“Are you sure you’re OK?” he asked me as we took a brief break from fooling around.
“Yeah, I’m fine!" I said, mid-exhale of a deep breath. "OK, I'm ready. Keep doing what you were doing.”
My rebound shot me a fake half-smile. I could tell he thought my inability to climax at that moment was due to him doing something wrong. But the truth is, it wasn’t him at all. It was me. And I wish I could have pulled out the no-fail classic “It’s not you, it’s me” right then and there, but something tells me I’d have killed the mood even more than I already was.
Snow softened the ground. February had just begun. I remember it was mid-winter because my ex and I had just broken up, and I thought it best to coin the tail-end of winter “Rebound Season.”
Yes, the only way I could move swiftly on from heartbreak, I decided, was to jump out of my head and into the sheets with someone new. That someone new, I decided, would be a hot Irish guy I picked up at a bar.
My pick-up plan wasn’t as simple as trying to find someone new to focus my attention on. I also intended to reawaken myself sexually. I wanted to feel alive again.
I began to develop a strange bedroom routine with the Irishman.
He'd stimulate me in all the ways that worked for me once upon a time (read: in past relationships); I'd get really close (a little too close) to climaxing, and the moment I felt I was going to "explode" from pleasure, I'd tell him to stop and push him off of me. He'd ask me why, and I'd say it was “too much.”
The habit I formed was a peculiar little habit. I’d finished with a man nearly a million times before. But those “men” were my ex-boyfriend and my ex-ex-boyfriend, two people with whom I happened to be head-over-heels in love. I trusted them with everything I had in me, and they trusted me just the same.
With the Irishman, though, something was stopping me, something seemingly beyond my control. That night with him was the moment I first realized something about myself that would continue to haunt me in bedrooms far beyond the Irishman’s: I can’t orgasm with someone I’m not in love with.
As I came to terms with my newfound revelation, I began to enter the rabbit hole of doom, the spiral of sexual shame. Why can’t I finish? I thought, both concerned about my health and frustrated with my body.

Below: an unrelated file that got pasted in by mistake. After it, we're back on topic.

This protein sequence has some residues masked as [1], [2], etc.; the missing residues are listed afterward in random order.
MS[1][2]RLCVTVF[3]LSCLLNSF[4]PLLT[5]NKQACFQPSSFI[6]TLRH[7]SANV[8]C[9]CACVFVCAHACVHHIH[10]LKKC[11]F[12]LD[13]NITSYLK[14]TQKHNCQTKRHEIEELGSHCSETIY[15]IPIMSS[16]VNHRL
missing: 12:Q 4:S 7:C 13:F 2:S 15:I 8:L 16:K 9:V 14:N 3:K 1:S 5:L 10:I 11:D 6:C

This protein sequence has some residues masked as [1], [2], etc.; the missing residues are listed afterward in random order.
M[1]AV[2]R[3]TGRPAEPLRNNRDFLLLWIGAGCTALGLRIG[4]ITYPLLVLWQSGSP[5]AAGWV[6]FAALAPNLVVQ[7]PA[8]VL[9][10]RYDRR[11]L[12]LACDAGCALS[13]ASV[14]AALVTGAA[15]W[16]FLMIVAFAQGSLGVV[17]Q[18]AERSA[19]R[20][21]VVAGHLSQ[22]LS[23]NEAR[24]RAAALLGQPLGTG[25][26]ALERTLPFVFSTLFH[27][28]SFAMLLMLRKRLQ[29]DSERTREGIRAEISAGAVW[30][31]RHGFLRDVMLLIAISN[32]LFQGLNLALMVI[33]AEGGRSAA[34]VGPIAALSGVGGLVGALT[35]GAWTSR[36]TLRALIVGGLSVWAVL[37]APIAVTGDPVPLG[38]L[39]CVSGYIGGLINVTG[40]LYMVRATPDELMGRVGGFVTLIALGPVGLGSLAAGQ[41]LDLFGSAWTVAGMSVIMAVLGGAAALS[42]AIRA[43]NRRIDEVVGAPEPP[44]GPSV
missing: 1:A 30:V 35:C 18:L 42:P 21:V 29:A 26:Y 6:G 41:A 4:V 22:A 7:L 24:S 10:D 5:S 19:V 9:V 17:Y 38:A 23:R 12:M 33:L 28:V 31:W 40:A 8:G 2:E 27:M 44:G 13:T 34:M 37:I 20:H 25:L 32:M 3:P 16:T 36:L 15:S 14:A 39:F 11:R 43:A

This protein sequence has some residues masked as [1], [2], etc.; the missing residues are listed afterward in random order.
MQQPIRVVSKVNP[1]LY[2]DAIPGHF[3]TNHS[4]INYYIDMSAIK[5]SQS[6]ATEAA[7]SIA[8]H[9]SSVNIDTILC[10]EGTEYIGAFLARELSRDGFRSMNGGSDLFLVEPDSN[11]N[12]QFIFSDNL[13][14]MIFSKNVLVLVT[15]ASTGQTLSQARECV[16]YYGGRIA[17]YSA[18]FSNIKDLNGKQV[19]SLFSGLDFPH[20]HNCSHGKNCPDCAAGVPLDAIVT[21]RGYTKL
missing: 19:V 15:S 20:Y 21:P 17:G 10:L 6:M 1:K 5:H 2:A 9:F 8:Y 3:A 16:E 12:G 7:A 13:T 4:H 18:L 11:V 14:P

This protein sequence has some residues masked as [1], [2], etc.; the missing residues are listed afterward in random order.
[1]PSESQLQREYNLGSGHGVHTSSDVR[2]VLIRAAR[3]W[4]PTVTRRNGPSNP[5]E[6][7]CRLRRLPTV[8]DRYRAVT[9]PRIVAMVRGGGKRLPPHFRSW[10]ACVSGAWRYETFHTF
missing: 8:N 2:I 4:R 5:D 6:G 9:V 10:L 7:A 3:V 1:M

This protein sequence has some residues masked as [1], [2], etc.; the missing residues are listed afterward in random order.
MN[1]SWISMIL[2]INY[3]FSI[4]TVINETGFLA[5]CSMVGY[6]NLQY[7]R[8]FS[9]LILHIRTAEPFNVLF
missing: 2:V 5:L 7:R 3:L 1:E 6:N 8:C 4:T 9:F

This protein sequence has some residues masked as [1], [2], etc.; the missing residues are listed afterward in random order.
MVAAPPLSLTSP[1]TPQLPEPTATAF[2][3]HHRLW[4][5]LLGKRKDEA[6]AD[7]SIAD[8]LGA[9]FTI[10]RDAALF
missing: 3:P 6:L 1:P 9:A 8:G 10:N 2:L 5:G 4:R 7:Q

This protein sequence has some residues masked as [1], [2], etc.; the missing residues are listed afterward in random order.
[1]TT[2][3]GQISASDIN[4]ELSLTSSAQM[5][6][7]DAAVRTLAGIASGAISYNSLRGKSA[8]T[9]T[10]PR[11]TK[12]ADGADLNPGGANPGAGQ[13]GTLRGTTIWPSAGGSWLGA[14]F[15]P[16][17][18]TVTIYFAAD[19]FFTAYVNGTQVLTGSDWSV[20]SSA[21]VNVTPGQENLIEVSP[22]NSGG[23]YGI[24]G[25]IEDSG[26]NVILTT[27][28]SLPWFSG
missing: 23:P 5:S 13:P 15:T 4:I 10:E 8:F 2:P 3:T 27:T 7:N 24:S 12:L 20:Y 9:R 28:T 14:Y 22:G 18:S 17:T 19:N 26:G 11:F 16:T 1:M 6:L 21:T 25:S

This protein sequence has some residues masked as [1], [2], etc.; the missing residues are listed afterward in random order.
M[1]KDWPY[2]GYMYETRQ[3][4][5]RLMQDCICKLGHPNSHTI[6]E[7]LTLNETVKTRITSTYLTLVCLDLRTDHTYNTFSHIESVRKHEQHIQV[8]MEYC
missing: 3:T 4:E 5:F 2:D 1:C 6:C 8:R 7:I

My inability to finish with him manifested itself as a huge roadblock (and not to mention, a cockblock). But not only do my shortcomings fail to satisfy my casual sex partner's ego; they fail to satisfy my very own needs.
A few days after the incident with the Irishman, I began to dig deep into research.
It turns out I'm not the only one who's ever suffered from performance anxiety in the bedroom. According to this study, 25 percent of women have difficulty reaching orgasm.
Writer Lisa Thomas, LMFT, cites several possible reasons a woman may not be able to orgasm: low levels of testosterone, hormone imbalances, the use of antidepressants or other medications, nuances in her anatomy.
But there's one more reason that has nothing to do with a woman's body and everything to do with her psyche: a voluntary unwillingness, or subconscious inability, to be vulnerable.
In other words, if a woman does not want -- or is unable -- to completely let go in the presence of her man, she will have a difficult time orgasming.
In his book “The Self Under Siege,” Dr. Robert W. Firestone argues that though women may be capable of and enjoy having casual sex, it's also important to note:
“As a relationship becomes more meaningful and intimate, being loved and positively acknowledged can threaten to disrupt one’s psychological equilibrium by piercing core defenses.”
If you think Dr. Firestone’s arguments, there’s something to them.
When we have sex with people we are not in love with, a certain paradox occurs: In order to completely enjoy the moment during sex, your mind and your body must be in a state of complete relaxation, but when you have casual sex with a casual stranger, it's hard not to analyze, then overanalyze, then re-analyze that over-analysis and think to yourself, “Is this person ever going to call me again?”
In other words, it's hard to relax. And having these thoughts could result in potential physical paralysis.
Perhaps that’s why it’s so difficult to make a girl come, even if you are penetrating her perfectly, with your just-as-perfect penis.
When trying to help a girl climb the mountain to climax, you not only have to find ways to seduce her body, you have to find ways to seduce her mind, if you haven’t already.
If she doesn’t feel comfortable with you, she will most likely feel a certain air of restraint -- or hesitation -- to tell you what she likes and doesn't like.
I mean, can you blame her? She hardly even knows if she likes you.
Last winter, my ex and I broke up. Now, my guard is up, and I don't know how to tear it back down. All I can hope is one day I'll meet someone with whom I feel safe enough to be myself in the bedroom and with whom I’ll be able to climax without any second thoughts.
For those of you ladies who have ever gotten stage fright pre-climax, know that there’s hope for you. If you've consulted a medical professional and weeded out physical reasons as the culprits for your inability, you're most likely plagued with a psychological issue.
And that is something that can be worked through with a therapist, with friends or with the right man.
And with that right man -- and time -- your body will learn to sync up with your head and your heart, and you’ll find yourself riding the train back to Orgasm Central.